The Ambiguities In The Nuclear Liabilities of Law

Why in news?

Context- India’s nuclear liability law continues to hold up the more than a decade old plan to build six nuclear reactors at Jaitapur in Maharashtra.

About Nuclear power plant at Jaitapur-

– The world’s biggest nuclear power generation plant is about to capacity of 9600Mw.
– Six reactors are constructed on third generation of EPR technology. EPR (European Pressurise Water Reactor)- making safest and most efficient civil nuclear power generator. Use less Uranium
and produce one-third of less radioactive waste.
– The power project is proposed by Nuclear Power Corporation of India Limited (NPCIL) collaboration with French Energy Company (EDF).
– EDF will provide the technology but would not be an investor. NPCIL would be charge in construction.
– India signed civil nuclear deal with 14 countries-Argentina, Australia, Canada, Czech Republic, France, Japan, Kazakhstan, Mongolia, Namibia, Russia, south Korea, UK, USA and Vietnam.
– India is not signatory of NPT (Non-proliferation nuclear treaty) and NSG (nuclear supplier group)
– France is the first country to sign civil nuclear agreement with india.

Nuclear liability law in India-

– Laws on civil nuclear liability ensure that compensation is available to the victims for nuclear damage caused by a nuclear incident or disaster and set out who will be liable for those
damages. the international nuclear liability regime consists of multiple treaties and was strengthened after the 1986 Chernobyl nuclear accident.
– The umbrella convention on supplementary compensation (CSC) was adopted in 1997 with the aim of establishing a minimum national compensation amount. The amount can further be increased
through public funds, (to be made available by the contracting parties), should the national amount be insufficient to compensate the damage caused by a nuclear incident.
– Even though India was a signatory to CSC, parliament ratified the convention, India enacted the Civil Liability for Nuclear Damage Act (CLNDA) in 2010, to put in place a speedy compensation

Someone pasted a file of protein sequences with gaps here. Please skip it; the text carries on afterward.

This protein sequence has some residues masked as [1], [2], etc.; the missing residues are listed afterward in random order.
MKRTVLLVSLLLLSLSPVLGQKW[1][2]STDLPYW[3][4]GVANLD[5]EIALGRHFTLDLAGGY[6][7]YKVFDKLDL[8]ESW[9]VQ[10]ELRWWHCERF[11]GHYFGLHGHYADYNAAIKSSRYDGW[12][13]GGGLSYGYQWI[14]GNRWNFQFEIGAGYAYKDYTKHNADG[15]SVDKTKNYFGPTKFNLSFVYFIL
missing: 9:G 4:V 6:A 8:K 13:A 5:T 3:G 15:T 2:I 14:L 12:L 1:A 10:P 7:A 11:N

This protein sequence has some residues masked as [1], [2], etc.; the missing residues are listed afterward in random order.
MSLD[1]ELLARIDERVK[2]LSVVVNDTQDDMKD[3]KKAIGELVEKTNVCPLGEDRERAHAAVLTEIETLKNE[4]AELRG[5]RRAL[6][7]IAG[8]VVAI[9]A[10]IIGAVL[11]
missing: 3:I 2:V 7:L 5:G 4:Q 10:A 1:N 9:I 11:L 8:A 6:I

mechanism for victims of a nuclear accident.
– The CLNDA provides for strict and no-fault liability on the operator of the nuclear plant, where it will be held liable for damage regardless of any fault on its part. It also specifies the
amount the operator will have to shell out in case of damage caused by an accident at Rupees 1500 crore and requires the operator to cover liability through insurance or other financial
security. In case the damage claims exceed Rupees 1500 crore, the CLNDA expects the government to step in and has limited the government liability amount to the rupee equivalent of 300
million Special Drawing Rights (SRDs) or about rupees 2100 to 2300 crore. The act also specifies the limitations on the amount and time when action for compensation can be brought against
the operator.

Supplier liability in CLAND-

– Two other points of rationale were also stated while accepting the exclusive operator liability principle- one was to avoid legal complications in establishing separate liability in each case and the second was to make just one entity in the chain, that is the operator to take out insurance, instead of having suppliers, construction contractors and so on take out their own insurance.
– Section 10 of the annex of the CSC lays down “only” two conditions under which the national law of a country may provide the operator with the “right of recourse”, where they can extract liability from the supplier- one, if it is expressly agreed upon in the contract or two, if the nuclear incident “results from an act or omission done with intent to cause damage”.
– However, India, going beyond these two conditions, for the first time introduced the concept of supplier liability over and above that of the operator’s in its civil nuclear liability law, the CLNDA. The architects of the law recognised that defective parts were partly responsible for historical incidents such as the Bhopal gas tragedy in 1984 and added the clause on supplier liability.
– Section 17(b) which states that the operator of the nuclear plant, after paying their share of compensation for damage in accordance with the Act, shall have the right of recourse where the “nuclear incident has resulted as a consequence of an act of supplier or his employee, which includes supply of equipment or material with patent or latent defects or sub-standard services”.

Future of Nuclear power plant in India
– Majority of nuclear power plants in India are indigenously designed pressurised heavy water reaction (PHWR).
– India plans to build 21 new nuclear power plants including 10 PHWRs with combined generating capacity of 15700Mw by 2031.